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Forced evacuation starts in Cagayan as Juan intensifies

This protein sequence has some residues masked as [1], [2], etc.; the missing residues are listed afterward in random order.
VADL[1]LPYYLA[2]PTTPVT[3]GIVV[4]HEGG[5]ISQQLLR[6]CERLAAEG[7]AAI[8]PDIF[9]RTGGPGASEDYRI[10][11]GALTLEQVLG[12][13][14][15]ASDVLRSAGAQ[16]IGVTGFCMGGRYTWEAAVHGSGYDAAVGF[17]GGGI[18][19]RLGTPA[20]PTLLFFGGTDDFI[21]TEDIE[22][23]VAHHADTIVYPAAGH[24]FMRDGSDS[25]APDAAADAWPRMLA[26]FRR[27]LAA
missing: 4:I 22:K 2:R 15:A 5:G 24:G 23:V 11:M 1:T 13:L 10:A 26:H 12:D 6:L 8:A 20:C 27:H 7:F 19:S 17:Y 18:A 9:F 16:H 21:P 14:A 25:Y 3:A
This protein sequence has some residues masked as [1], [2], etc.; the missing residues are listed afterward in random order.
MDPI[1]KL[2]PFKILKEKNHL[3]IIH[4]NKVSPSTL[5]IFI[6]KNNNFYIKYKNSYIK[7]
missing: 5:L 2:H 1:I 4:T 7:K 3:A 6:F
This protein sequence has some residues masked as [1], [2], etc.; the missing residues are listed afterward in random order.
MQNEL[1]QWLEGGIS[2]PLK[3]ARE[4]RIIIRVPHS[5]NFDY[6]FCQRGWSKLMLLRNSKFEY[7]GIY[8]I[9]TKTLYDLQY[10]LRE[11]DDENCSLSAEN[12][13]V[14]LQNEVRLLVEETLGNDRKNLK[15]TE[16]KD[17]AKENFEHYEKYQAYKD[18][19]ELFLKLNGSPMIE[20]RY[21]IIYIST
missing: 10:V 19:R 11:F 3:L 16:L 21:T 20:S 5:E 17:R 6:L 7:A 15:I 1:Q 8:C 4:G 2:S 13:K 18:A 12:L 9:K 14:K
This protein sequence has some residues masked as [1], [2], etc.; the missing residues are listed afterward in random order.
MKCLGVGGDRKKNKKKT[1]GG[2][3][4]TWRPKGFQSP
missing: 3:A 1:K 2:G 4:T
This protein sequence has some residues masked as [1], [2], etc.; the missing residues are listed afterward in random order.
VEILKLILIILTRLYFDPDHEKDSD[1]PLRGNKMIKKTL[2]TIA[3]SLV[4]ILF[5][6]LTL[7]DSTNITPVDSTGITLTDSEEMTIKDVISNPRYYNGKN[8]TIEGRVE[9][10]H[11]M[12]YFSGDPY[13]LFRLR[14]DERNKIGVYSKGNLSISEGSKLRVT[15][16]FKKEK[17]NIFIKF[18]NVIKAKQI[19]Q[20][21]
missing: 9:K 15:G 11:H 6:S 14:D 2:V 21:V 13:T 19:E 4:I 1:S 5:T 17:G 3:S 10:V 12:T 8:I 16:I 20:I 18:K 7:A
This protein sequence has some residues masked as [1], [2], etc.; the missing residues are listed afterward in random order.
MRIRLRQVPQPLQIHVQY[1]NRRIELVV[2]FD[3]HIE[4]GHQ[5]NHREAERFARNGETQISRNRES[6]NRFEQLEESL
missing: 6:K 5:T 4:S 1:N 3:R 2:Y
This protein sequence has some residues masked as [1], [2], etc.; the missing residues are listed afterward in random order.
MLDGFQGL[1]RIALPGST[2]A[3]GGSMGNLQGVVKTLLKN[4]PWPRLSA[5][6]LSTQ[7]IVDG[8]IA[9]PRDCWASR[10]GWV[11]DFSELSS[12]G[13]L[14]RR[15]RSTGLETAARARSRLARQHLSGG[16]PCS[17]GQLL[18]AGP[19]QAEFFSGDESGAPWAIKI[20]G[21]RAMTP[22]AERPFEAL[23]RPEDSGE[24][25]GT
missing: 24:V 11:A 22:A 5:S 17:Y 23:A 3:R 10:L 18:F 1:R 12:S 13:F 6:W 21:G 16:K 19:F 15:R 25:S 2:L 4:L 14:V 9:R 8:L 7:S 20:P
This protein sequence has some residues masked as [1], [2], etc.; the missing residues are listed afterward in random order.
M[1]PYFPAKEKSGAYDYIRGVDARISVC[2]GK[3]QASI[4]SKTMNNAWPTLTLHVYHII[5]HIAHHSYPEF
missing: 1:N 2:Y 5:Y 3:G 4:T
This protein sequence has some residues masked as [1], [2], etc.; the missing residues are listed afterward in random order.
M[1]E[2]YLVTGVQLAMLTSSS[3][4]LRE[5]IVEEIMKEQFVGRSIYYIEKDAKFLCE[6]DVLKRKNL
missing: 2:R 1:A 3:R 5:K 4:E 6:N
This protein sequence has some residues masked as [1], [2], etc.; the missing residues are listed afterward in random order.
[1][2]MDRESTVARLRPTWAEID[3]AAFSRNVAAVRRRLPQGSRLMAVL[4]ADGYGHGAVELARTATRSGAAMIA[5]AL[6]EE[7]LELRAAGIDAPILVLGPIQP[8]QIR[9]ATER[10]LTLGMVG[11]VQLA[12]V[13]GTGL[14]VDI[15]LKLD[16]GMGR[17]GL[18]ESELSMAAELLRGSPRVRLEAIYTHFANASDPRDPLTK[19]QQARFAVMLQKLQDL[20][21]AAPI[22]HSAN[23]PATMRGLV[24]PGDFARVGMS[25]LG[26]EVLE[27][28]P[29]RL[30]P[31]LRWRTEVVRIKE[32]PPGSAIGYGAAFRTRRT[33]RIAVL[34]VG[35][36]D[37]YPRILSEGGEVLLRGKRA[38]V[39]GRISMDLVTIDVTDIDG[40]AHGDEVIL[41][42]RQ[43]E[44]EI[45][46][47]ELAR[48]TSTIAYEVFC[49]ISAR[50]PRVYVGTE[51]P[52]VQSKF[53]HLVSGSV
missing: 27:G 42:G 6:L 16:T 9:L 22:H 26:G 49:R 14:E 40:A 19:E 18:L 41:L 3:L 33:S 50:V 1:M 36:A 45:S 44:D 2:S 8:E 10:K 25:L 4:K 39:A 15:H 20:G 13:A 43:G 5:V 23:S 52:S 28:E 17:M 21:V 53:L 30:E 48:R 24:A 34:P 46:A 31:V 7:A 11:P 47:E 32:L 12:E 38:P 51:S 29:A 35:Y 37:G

(Updated 8 p.m.) Typhoon Juan intensified further Sunday and now endangers northern Luzon where two provinces have been placed under storm signal no. 4. The Philippine Atmospheric, Geophysical and Astronomical Services Administration (PAGASA) said Juan is now packing maximum winds of 225 kilometers per hour (kph) with gustiness of up to 260 kph. Storm signal No. 4 is raised when winds exceed 200 kph. The last time PAGASA raised a signal No. 4 alert was in 2006 during typhoon Reming, which killed more than 700 people and damaged property worth over P5 billion. PAGASA advised families in northern Luzon to have at least one member stay awake through the night in case flash floods or landslides occur. As of 4 p.m., PAGASA said Juan was 390 kilometers (km) east of Aparri, Cagayan moving at 22 kph west and may exit via Ilocos Norte to the South China Sea by Tuesday. By Monday afternoon it is expected at 100 km east of Aparri or 50 km southeast of Laoag City. By Tuesday afternoon it is expected at 500 km west of Laoag City. Under Storm Signal 4, where winds can uproot trees, are Cagayan and Isabela provinces. Placed under Signal 3 are Batanes, Calayan, Babuyan, Apayao, Kalinga, Mt. Province, Ifugao, Quirino, and Northern Aurora. Under Storm Signal No. 2 are Ilocos Norte, Ilocos Sur, Abra, La Union, Benguet, Nueva Vizcaya, and the rest of Aurora. Under Signal No. 1 are Pangasinan, Tarlac, Nueva Ecija, and Polillo. “Residents living in low lying and mountainous areas under public storm warning signals are alerted against possible flashfloods and landslides," PAGASA said. It added that families in coastal areas under signal Nos. 4, 3, and 2 were alerted to expect possible storm surges. Evacuation starts Disaster management officials in Cagayan Valley have meanwhile started preemptive evacuation of people in high-risk areas as the effects of super typhoon Juan intensifies in northern Luzon. Benito Ramos, executive director of the National Disaster Risk-Reduction and Management Council (NDRRMC, formerly the National Disaster Coordinating Council or NDCC), said the voluntary evacuation of the residents, particularly those along the Cagayan river, were ongoing as of this posting. He said that residents have learned their lessons from last year’s typhoon Pepeng that caused massive flooding in the area and claimed over 400 lives. “They have lessons learned there [from Pepeng]…They are now on the higher ground and did not wait for government [to evacuate them]….These people have started [evacuating]… They are with their relatives in higher ground," he said. Forced evacuation has started in coastal areas, according to radio dzBB. Local officials said at least four evacuation centers in Gonzaga and Santa Ana towns in Cagayan were opened Sunday for villagers in low-lying coastal areas. Some villagers have also been evacuated to assigned sites such as barangay halls and schools, especially residents from high-risk areas in Aparri, Buguey, and Ballesteros towns, said Benito Ramos, head of the NDRRMC (formerly National Disaster Coordinating Council or NDCC). Villagers near the water tributaries along Casili river in Mallig Plains, San Mariano river in San Mariano, and the Chico River in Kalinga have also started fleeing their homes as a safety precaution, Ramos said. The council urged residents along coastal areas to seek safer grounds as "ocean surges" can be expected as the typhoon moves closer to land. “Anytime today, the forced evacuations can start, Norma Talosig, regional director of the Civil Defense Office, said in an an earlier interview on dzBB Sunday. Juan is forecast to make landfall in Cagayan Valley within the next 24 hours, according to the weather bureau. Emergency response As of 3 p.m Sunday, typhoon Juan was located at 410 km east of Aparri, with maximum sustained winds of 195 kph and gustiness of up to 230 kph, according to the bulletin of Philippine Atmospheric, Geophysical & Asrtonomical Services Administration (PAGASA). “Cagayan including Calayan and Babuyan Group of Islands, and Isabela will experience stormy weather with rough to very rough seas," PAGASA said. “Cagayan including Calayan and Babuyan Group of Islands, and Isabela will experience stormy weather with rough to very rough seas," the Philippine Atmospheric, Geophysical & Asrtonomical Services Administration said in its latest bulletin Sunday. “The rest of Northern Luzon will have rains and gusty winds. The rest of the country will experience mostly cloudy skies with scattered rainshowers and thunderstorms," the weather bureau also known as PAGASA added. At least four areas were placed under Storm Signal No. 3 Sunday as Juan (international name: Megi) continued to intensify and endanger northern Luzon, including Cagayan Valley, Calayan islands, Babuyan islands, and Isabela, the weather bureau said. Signal No. 3 signifies that maximum winds of up to 185 kilometers may pass through those areas, according to PAGASA. Areas that may experience 60 kph-100 kph winds and have storm signal No. 2 include Batanes islands, Ilocos Norte and Ilocos Sur, Apayao, Abra, Kalinga, Mountain Province, Ifugao, Nueva Vizcaya, Quirino, and Northern Aurora. In La Union, Benguet, Pangasinan, Nueva Ecija, and Aurora, storm signal No. 1 is raised as of 1 p.m., meaning winds between 30 kph-60 kph may pass brought about by typohoon Juan. Emergency response The Magat Dam water elevation in Ramon town, Isabela has remained stuck at 183.5 meters, still way below the 193-meter spill level, according to engineer Saturnino Tenedor, National Irrigation Administration dam instrumentation chief. In Isabela, the provincial government has put up a 24-hour emergency response team, manned by workers from the social welfare department, the Isabela risk-reduction management team, the provincial disaster coordinating council team and other agency representatives, Isabela Gov. Faustino Dy III said. He also ordered advanced delivery of relief goods on Saturday and Sunday to various towns for distribution to villagers who may be affected once the typhoon makes landfall. PAGASA warned that Metro Manila residents the may feel the effects of Juan even if the typhoon will not directly pass over the area, as of the the latest weather report as of posting time. “It is not likely to hit Metro Manila. It is heading for Aparri, Cagayan. But once Juan makes landfall, Metro Manila residents may feel its effects because it is expected to affect a large area," PAGASA forecaster Anthony Lucero said in a separate interview on dzBB radio. “Our emphasis is now on preemptive evacuation, which is easier than doing rescue work. Our objective is early end-to-end warning, to issue the correct warning for the people to respond and move. This may lessen the impact of a strong typhoon," Talosig said. “(But) if we have to conduct a forced evacuation we will do it for safety," she added. Police, military prepared NDRRMC chair Defense Secretary Voltaire Gazmin on Sunday called for a meeting of representatives of attached government agencies to check their typhoon preparations. Gazmin initially planned to fly to Cagayan yesterday to check on the preparations but Ramos said the plan was aborted because of thick clouds. Philippine National Police spokesperson Senior Supt. Agrimero Cruz meanwhile said the PNP is on full alert since yesterday and police authorities can respond to any eventuality as needed. For his part, Armed Forces of Philippines spokesperson Brig. Gen. Jose Mabanta said military forces in Northern Luzon have deployed soldiers as part of the preparations for typhoon Juan. Philippine Navy spokesperson Lt. Col. Edgard Arevalo added, “The Philippine Navy is continuously monitoring events in relation to typhoon Juan. Its rescue teams are prepared to help residents and local government units." Evacuation centers Local government units have already identified evacuation centers along with the villages likely to be affected by Juan, according to Norma Talosig, Civil Defense Office regional regional director. In Cagayan, these are the coastal areas, the prone communities that are low-lying and prone to flooding and landslides, Talosig added. Lucero said the effects of the storm signals will be felt in the next 24 hours as Juan will likely intensify further as it rages at sea and gathers strength. The weather bureau went on red alert Sunday, according to deputy director Nathaniel Servando. Servando said quick response teams were dispatched to northern Luzon to help update information as to when and where Juan will actually make landfall. "Moderate to strong winds blowing from the northeast to north will prevail over rest of Luzon and the coastal waters along these areas will be moderate to rough. Elsewhere, winds will be light to moderate coming from the northeast to northwest with slight to moderate seas," the weather bureau said in its bulletin. Meanwhile, the PAG-ASA station in Aparri has reported experiencing technical problems hampering its delivery typhoon updates. “We are now faced with internet connection problem which we need to quickly send information to the central office for the latest images," said Jose Rico Mercado of the PAGASA station in Aparri in an interview also on dzBB. — VS, GMANews.TV